Barcelona, Spain: It is better for children conceived by donor insemination to be told of their origins at an early age, according to the first large-scale study of people who are aware of their donor conception. If the children are not told until they are 18 or older, they are more likely to have feelings of shock and anger, the 24th annual meeting of the European Society of Human Reproduction and Embryology in Barcelona heard today (Monday).
The study is one of the first to compare the views of offspring of donor insemination told of their origins during childhood compared with those who only found out in adulthood. The researchers recruited a sample of 165 offspring conceived by sperm donation through the Donor Sibling Registry a US-based, worldwide website that enables donor offspring to search for their donors and their donor siblings (other donor offspring who share the same donor). The participants answered an online questionnaire consisting of multiple-choice and open-ended questions. They were aged 13-61; 148 (89%) were living in the USA and four (2%) were living in the UK; the majority (approximately three-quarters) were female.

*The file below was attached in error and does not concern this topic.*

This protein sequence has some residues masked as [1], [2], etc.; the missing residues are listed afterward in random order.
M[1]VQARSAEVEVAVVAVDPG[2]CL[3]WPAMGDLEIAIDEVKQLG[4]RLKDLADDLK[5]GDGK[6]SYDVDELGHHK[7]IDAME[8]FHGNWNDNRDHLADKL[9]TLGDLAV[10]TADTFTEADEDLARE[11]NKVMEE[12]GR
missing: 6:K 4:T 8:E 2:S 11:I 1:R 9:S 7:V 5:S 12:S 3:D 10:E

Dr Vasanti Jadva, a research associate at the Centre for Family Research, University of Cambridge (UK), found that children born into mother-only or same-sex parent families were much more likely to be told about their origins before the age of three than were children of heterosexual parents: 63%, 56% and 9% respectively. Indeed, 33% of children in heterosexual families were told about their conception after the age of 18, compared with none in the other two types of families. Two children from heterosexual parents only found out when told by people who were not their parents.
Dr Jadva said: "We asked the offspring how they felt at the time they found out about their conception, excluding those that found out before the age of three as they would have been too young to recall their feelings. For al
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European Society for Human Reproduction and Embryology